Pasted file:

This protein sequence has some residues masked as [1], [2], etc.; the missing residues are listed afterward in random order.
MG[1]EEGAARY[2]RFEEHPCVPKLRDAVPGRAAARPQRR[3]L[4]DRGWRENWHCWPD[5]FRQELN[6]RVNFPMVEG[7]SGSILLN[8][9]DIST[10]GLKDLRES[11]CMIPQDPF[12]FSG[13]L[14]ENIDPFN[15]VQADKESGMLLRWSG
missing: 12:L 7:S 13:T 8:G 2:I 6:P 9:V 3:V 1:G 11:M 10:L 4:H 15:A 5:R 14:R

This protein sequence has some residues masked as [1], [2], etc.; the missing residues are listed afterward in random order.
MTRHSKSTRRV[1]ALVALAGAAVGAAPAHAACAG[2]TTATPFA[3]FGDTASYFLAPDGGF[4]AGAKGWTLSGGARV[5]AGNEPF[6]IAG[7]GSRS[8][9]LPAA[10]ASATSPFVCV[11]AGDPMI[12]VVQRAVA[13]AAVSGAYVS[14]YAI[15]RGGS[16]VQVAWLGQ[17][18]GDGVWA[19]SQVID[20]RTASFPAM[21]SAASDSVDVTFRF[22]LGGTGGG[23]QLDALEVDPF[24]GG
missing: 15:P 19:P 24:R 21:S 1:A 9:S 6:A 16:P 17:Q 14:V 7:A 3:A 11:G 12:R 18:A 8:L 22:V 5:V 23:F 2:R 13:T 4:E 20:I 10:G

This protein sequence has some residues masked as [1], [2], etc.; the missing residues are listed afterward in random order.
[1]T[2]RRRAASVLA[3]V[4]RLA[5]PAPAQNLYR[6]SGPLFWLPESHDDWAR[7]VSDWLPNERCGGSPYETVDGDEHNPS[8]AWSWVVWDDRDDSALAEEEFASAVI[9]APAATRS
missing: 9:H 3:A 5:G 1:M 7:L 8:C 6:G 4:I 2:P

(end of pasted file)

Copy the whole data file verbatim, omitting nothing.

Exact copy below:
This protein sequence has some residues masked as [1], [2], etc.; the missing residues are listed afterward in random order.
MG[1]EEGAARY[2]RFEEHPCVPKLRDAVPGRAAARPQRR[3]L[4]DRGWRENWHCWPD[5]FRQELN[6]RVNFPMVEG[7]SGSILLN[8][9]DIST[10]GLKDLRES[11]CMIPQDPF[12]FSG[13]L[14]ENIDPFN[15]VQADKESGMLLRWSG
missing: 12:L 7:S 13:T 8:G 2:I 6:P 9:V 3:V 1:G 11:M 10:L 4:H 15:A 5:R 14:R

This protein sequence has some residues masked as [1], [2], etc.; the missing residues are listed afterward in random order.
MTRHSKSTRRV[1]ALVALAGAAVGAAPAHAACAG[2]TTATPFA[3]FGDTASYFLAPDGGF[4]AGAKGWTLSGGARV[5]AGNEPF[6]IAG[7]GSRS[8][9]LPAA[10]ASATSPFVCV[11]AGDPMI[12]VVQRAVA[13]AAVSGAYVS[14]YAI[15]RGGS[16]VQVAWLGQ[17][18]GDGVWA[19]SQVID[20]RTASFPAM[21]SAASDSVDVTFRF[22]LGGTGGG[23]QLDALEVDPF[24]GG
missing: 15:P 19:P 24:R 21:S 1:A 9:S 6:A 16:P 17:Q 14:V 7:A 3:A 11:G 12:R 18:A 8:L 22:V 5:V 23:F 2:R 13:T 4:E 20:I 10:G

This protein sequence has some residues masked as [1], [2], etc.; the missing residues are listed afterward in random order.
[1]T[2]RRRAASVLA[3]V[4]RLA[5]PAPAQNLYR[6]SGPLFWLPESHDDWAR[7]VSDWLPNERCGGSPYETVDGDEHNPS[8]AWSWVVWDDRDDSALAEEEFASAVI[9]APAATRS
missing: 9:H 3:A 5:G 1:M 7:L 8:C 6:G 4:I 2:P